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Individuals with recent prior SARS-CoV-2 infection are at reduced risk of Omicron infection and associated hospitalization

August 15 2022

Omicron sub-lineages such as BA2.12.1 and BA5 have breached prior infection-induced immunity and vaccine-induced immunity. This capacity of Omicron to reinfect patients calls for a characterization of vaccination, infection, and reinfection patterns. We analyzed de-identified longitudinal electronic health records for 389,746 individuals (88,679 fully-vaccinated, 184,205 boosted, 73,184 with prior infection) across a multi-state health system. Compared to individuals with only full vaccination, the rates of SARS-CoV-2 infections in the Omicron era were reduced for individuals with additional prior infection (1.4 to 1.8-fold reduced, depending on vaccine status) or booster vaccination (1.3 to 2.0-fold reduced). Although prior infection was associated with lower incidence of SARS-CoV-2 infection, we found that the relative risk (RR) of infections for individuals with prior infection has increased during Omicron. During October, 2021, RR was 0.11 [0.10-0.13, 95% CI] while during May, 2022, it increased to 0.57 [0.46-0.68, 95% CI], suggesting an increase in reinfections with Omicron. Furthermore, we found that time since prior infection is associated with risk of reinfection, providing evidence of waning immunity. Prior infections before June, 2021, were associated with marginal reduction in risk of infection (eg., RR = 0.80 [0.68-0.90] for prior infection during January, 2021), while recent prior infections were associated with significant reduction in risk (eg., RR = 0.24 [0.20-0.29, 95% CI] for prior infection during November, 2021). Despite an observed increase in reinfections and vaccine breakthrough infections, our findings emphasize the protective effect of natural and vaccine immunity, with prior infection providing ~6 months of protection from reinfection.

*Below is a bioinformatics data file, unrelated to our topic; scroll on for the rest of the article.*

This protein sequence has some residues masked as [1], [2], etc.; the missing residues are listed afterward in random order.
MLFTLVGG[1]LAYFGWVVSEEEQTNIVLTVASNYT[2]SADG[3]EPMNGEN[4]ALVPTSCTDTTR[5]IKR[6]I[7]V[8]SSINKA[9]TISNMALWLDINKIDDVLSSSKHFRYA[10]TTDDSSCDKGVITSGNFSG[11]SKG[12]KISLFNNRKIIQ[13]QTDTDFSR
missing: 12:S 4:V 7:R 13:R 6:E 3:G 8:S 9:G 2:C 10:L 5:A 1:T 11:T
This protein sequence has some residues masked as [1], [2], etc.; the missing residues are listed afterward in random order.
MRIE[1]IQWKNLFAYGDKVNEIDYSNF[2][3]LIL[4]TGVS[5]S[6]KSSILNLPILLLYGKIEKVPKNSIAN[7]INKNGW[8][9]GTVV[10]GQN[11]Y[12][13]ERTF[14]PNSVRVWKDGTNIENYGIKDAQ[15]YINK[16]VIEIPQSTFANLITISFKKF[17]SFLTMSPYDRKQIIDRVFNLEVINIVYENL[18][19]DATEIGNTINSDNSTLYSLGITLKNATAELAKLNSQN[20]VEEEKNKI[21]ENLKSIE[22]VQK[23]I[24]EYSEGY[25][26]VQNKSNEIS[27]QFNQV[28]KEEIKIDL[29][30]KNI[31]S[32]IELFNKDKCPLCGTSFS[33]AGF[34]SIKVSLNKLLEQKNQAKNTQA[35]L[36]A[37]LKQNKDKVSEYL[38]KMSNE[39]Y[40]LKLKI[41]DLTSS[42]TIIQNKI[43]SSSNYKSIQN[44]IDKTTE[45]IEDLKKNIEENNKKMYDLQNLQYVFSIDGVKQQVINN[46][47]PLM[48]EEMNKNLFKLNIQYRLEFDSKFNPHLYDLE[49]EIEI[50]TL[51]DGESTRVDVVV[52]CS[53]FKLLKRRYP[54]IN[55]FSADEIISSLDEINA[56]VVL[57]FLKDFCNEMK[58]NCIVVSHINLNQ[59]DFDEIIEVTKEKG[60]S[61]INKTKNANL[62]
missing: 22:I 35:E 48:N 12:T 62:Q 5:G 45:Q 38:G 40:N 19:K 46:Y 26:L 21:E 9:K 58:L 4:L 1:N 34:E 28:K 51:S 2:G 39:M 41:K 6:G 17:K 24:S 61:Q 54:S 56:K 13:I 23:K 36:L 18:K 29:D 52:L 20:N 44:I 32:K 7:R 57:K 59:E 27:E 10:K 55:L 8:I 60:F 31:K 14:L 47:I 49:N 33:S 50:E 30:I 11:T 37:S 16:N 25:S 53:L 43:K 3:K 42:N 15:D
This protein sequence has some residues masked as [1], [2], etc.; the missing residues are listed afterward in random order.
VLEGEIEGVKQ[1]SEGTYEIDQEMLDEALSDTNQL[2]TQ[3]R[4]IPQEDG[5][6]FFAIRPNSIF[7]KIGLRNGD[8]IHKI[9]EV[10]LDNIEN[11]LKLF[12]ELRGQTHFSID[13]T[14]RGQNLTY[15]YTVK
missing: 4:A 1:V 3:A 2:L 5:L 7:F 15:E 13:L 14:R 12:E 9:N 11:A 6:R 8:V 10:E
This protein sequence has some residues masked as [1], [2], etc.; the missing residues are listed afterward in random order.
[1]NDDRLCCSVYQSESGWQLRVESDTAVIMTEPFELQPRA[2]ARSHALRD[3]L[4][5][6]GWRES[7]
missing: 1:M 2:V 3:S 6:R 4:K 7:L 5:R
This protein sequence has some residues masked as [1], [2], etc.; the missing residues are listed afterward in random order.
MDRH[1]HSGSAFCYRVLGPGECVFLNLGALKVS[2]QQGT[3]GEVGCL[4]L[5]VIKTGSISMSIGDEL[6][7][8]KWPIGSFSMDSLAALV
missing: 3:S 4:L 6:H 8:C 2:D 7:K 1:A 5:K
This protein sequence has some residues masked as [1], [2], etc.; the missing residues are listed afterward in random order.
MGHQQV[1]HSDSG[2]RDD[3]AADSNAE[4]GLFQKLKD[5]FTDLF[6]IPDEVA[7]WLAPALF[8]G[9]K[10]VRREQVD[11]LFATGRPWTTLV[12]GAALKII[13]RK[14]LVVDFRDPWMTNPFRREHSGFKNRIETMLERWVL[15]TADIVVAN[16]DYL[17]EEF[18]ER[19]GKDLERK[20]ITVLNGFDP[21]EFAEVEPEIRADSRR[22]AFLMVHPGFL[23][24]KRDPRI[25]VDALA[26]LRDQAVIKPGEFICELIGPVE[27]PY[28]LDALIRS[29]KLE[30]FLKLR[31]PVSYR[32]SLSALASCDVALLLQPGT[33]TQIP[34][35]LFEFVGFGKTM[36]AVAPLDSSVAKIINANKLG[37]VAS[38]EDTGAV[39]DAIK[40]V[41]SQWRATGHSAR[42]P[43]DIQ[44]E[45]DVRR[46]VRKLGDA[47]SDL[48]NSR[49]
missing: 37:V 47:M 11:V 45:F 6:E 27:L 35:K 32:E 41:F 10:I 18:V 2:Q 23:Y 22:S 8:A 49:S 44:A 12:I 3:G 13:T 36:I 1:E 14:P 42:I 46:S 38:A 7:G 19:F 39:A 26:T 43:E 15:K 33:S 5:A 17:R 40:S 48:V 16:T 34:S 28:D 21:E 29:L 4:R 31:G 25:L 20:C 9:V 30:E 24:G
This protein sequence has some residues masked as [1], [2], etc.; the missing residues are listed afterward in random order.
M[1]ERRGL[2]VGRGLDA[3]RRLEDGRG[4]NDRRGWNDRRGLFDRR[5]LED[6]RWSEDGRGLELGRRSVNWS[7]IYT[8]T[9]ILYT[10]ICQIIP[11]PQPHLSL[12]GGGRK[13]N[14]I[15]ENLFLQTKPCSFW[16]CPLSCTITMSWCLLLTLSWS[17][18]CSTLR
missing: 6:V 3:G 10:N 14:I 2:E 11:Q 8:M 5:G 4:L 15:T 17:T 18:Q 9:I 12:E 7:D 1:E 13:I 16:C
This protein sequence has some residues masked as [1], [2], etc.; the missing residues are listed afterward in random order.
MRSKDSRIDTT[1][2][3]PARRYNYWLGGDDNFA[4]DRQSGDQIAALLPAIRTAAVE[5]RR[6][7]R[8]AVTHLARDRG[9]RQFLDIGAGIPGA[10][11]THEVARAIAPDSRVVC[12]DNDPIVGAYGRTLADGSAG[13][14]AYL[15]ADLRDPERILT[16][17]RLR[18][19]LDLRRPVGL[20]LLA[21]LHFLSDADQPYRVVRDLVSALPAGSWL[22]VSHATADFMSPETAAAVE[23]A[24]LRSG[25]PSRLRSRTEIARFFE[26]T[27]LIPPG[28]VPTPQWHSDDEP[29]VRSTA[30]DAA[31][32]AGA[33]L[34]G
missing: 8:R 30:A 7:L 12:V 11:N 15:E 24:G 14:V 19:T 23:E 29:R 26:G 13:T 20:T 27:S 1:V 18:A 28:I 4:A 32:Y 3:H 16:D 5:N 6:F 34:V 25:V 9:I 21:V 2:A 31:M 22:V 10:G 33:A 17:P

Authors:

Mihika Nadig, Michiel Niesen, Patrick J Lenehan, Vineet Agarwal, Jason Ross, Sankar Ardhanari, Aiveliagaram J Venkatakrishnan, Venky Soundararajan

nference, Cambridge, MA 02142, USA

nference

Correspondence to:

Venky Soundararajan (venky@nference.net)

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